That larger big band ensembles such as the one headed by leader and trumpeter Reuben Fowler is a triumph in itself , but there is a good deal to commend in this gifted young musician. Helping Fowler along is the presence of veteran saxophonist Stan Sulzmann and Jim Hart on vibes with fellow trumpeter Guy Barker conducting, while it was something of a coup to have the guest appearance of trumpeter Tom Harrell on one number. There are shades of Gil Evans from his collaborative period with Miles Davis in the orchestrations. The ambitious five-part suite of the title track features some extended soloing from Sulzmann on soprano which makes for a fascinating counterpoint with the restrictive piano vamps. Part two of the suite is in fact a reworking of the standard ‘A Nightingale sang in Berkely Square’ which is a sedate, almost pedestrian take on the evergreen number before taking off over five minutes in into a mid-tempo piece with some lovely trombone and vibes soloing. For some fine ensemble work, the lyrical ‘The lost and found’ fits the bill admirably. A case of excellent work in progress and following a relatively small number of British jazz musicians who have taken on extended composing and arranging duties. Tim Stenhouse
In a world brimming with new piano jazz trios, distinguishing the men from the boys can be a thankless task even for seasoned writers, but in the case of Finnish-born pianist Alexi Tuomarila, he is a young musician with an already impressive pedigree. He signed with Warners exactly twenty years ago and recorded two albums for them and for ECM recorded ‘Dark Eyes’ in addition to being the current pianist in Tomsz Stanko’s latest formation. This new recording marks his debut for Edition. Impressive credentials indeed, then, but does the music itself stand up to the hype? Thankfully, the answer is a resounding yes and the all original set features some beautifully lyrical pieces none more so than the opener and title track. As with a good deal of Scandinavian jazz, it sounds folk-inspired which is no bad thing. A tight rhythm section comprising Norwegian bassist Mats Eilersten and Finnish drum Olavi Louhivuori enhance the overall feel which is meditative and reflective as illustrated by ‘Jibeinia’ and features lengthy floating improvisations by Tuomarila and some subtle work from the rhythm section. There is a reposing quality to the piece ‘Shud’ which is an album highlight with a roaming undercurrent before it develops into a more expansive number. Lovely, vibrant quality to the sound recording with real depth in the bass.
Americana and all round roots specialist Ry Cooder returns with a live recording from the Great American Music Hall in San Francisco from 2011 that is a fitting retrospective on both an eclectic and illustrious career. The good news is that there is something from just about every stage from his highly diverse career with a few surprises along the way. Dustbowl blues is the order of the day on ‘Boomer’s Story’ which was the title track of an early 1970s album that is long appreciated by fans of acoustic folk-blues and the version here is suitably rustic in feel with a slide guitar solo. For a deeply soulful groove, the southern classic ‘The dark end of the street’ may have been immortalised by James Carr, but Ry’s interpretation here is ably assisted by a cast of crème de la crème session studio vocalists is a pretty darn fine attempt all the same. More recent incursions into the Mexican border tradition are explored on a Tex-Mex flavoured take on Woody Guthrie’s ‘Do re mi’ with accordion supplied by Flaco Jimenez and on ‘El Corrido de Jessie James’ performed here as a slow waltz. For a Spanish-language take, ‘Volver Volver’ takes some beating with vocals from Juliette Commagere, especially when it features superlative lyrical guitar showcased by the leader. Rounding matters off is a rocking rendition of ‘Wooly Bully’ and a folk-blues classic penned by Leadbelly, ‘Goodnight Irene’. Ry Cooder has maintained a consistently high level of artistic achievement throughout his career and this fine example of a typically rousing as well as reflective live performance merely reinforces that view.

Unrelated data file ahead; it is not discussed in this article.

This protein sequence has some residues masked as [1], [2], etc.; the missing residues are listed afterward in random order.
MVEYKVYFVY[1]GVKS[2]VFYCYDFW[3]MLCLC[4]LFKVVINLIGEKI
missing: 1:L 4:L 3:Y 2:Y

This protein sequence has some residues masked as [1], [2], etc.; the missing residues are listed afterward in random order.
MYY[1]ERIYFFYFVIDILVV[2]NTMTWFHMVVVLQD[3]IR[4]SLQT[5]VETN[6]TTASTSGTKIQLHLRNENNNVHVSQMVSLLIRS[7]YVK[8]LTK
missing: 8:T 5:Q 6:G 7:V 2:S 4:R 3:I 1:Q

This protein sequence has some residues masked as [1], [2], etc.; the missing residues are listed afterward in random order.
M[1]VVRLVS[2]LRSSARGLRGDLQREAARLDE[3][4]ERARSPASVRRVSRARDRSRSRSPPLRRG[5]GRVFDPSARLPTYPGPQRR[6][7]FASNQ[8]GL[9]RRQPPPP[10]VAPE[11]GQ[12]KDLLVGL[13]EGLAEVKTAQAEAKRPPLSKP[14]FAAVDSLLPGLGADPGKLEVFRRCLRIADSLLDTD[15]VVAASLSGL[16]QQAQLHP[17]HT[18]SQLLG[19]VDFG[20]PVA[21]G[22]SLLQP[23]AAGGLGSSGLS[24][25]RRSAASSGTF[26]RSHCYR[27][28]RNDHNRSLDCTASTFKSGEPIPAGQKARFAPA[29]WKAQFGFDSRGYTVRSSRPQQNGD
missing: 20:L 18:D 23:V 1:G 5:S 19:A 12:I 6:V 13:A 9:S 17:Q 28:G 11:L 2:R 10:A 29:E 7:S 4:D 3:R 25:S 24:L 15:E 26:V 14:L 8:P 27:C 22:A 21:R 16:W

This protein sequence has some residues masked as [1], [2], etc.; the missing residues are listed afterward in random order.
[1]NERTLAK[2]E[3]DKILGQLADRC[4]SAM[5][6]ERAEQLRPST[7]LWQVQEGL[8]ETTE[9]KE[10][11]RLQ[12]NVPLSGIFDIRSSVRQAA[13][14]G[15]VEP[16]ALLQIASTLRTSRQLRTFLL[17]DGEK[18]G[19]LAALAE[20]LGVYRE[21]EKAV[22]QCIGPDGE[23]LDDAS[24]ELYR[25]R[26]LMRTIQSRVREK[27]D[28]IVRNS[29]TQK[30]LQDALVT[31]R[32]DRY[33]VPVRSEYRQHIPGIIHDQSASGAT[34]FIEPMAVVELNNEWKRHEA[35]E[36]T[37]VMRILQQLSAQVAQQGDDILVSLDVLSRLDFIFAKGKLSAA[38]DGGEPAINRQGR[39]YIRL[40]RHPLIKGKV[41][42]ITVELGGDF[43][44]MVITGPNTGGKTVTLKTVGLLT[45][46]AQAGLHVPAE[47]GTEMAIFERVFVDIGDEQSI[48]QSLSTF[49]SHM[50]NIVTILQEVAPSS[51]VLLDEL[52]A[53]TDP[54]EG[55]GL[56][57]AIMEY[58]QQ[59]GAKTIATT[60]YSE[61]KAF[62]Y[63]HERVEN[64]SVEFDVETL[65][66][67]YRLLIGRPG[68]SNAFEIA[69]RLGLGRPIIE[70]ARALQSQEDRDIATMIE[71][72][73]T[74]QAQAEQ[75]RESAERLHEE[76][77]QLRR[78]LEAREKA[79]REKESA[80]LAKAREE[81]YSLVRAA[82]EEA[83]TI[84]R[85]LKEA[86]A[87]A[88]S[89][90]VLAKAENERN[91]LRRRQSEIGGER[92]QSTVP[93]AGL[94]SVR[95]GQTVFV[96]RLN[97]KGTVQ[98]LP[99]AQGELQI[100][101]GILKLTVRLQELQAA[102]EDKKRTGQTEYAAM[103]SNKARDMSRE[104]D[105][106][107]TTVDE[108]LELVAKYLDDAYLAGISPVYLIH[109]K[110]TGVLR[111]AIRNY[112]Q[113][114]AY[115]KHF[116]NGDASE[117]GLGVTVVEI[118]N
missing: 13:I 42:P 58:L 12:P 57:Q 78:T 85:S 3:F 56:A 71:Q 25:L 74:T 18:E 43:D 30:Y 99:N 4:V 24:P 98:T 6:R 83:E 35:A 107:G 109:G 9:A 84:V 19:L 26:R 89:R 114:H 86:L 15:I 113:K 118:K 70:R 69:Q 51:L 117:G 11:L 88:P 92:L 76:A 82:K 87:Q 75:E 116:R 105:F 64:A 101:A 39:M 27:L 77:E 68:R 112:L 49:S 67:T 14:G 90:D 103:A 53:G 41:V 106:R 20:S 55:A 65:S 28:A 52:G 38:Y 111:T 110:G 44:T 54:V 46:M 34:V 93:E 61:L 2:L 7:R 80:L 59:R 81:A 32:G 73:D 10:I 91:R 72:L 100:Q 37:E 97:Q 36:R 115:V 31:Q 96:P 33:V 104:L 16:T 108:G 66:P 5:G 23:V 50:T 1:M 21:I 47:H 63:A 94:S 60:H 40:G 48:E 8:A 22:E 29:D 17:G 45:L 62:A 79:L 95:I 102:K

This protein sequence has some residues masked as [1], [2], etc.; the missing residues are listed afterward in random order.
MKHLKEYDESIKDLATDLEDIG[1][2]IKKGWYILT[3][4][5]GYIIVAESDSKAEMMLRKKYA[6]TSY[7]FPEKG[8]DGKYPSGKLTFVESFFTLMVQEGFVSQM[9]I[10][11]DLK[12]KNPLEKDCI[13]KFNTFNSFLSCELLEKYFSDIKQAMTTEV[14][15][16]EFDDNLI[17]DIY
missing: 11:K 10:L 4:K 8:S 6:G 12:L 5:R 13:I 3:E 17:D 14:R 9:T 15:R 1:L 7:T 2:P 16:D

Here is a duet with a difference. Italian pianist Stefano Bollani and Brazilian guitarist Hamilton de Holanda first met on stage at a festival in Austria in 2009 when they played two pieces together. Discovering that had much musically in common, the duet then performed once again for a complete show in 2011 and repeated the thoroughly enjoyable experience in August 2012 at the Antwerp Jazz festival from which this recording has been taken. The pairing of piano and guitar will recall for many Bill Evans and Jim Hall, but perhaps a more pertinent modern duet might be that of Chick Corea and vibraphonist Gary Burton. Bollani, in his previous releases as both sideman and leader for ECM, has revealed a genuine passion for Brazilian music as exemplified on a duo with Chick Corea ‘Orvieto’, Enrico Rava’s ‘The third man’, and his very own trio on ‘Stone in the water’. The selection of material is an update on the Brazilian songbook which avoids the obvious and instead focuses on composers such as Edu Lobo, Pixinguinha and maestros Baden Powell and Vinicius de Moraes. An immediate intimacy and empathy emerges from the concert with the two engaging in some fine duet performances with intricate rhythm patterns illustrated by Bollani’s own piece ‘Il Barbone di Siviglia’ while on ‘Caprichos de España, it is the guitarist who takes the lead. A joyous rendition of the title track, something of an anthem in Brazil for its author, Chico Buarque, receives a pared down interpretation with the piano played as if the number were a nursery rhyme. For a wondrous uplifting experience, the samba-jazz of ‘Canto de Ossanha’ fits the bill admirably. The introspective opener ‘Beatriz’ is the only nod to an Evanesque agenda. A fine set of numbers that largely bypasses bossa nova territory to capture the post-tropicalia flavours of Brazil in a whole new surrounding. Tim Stenhouse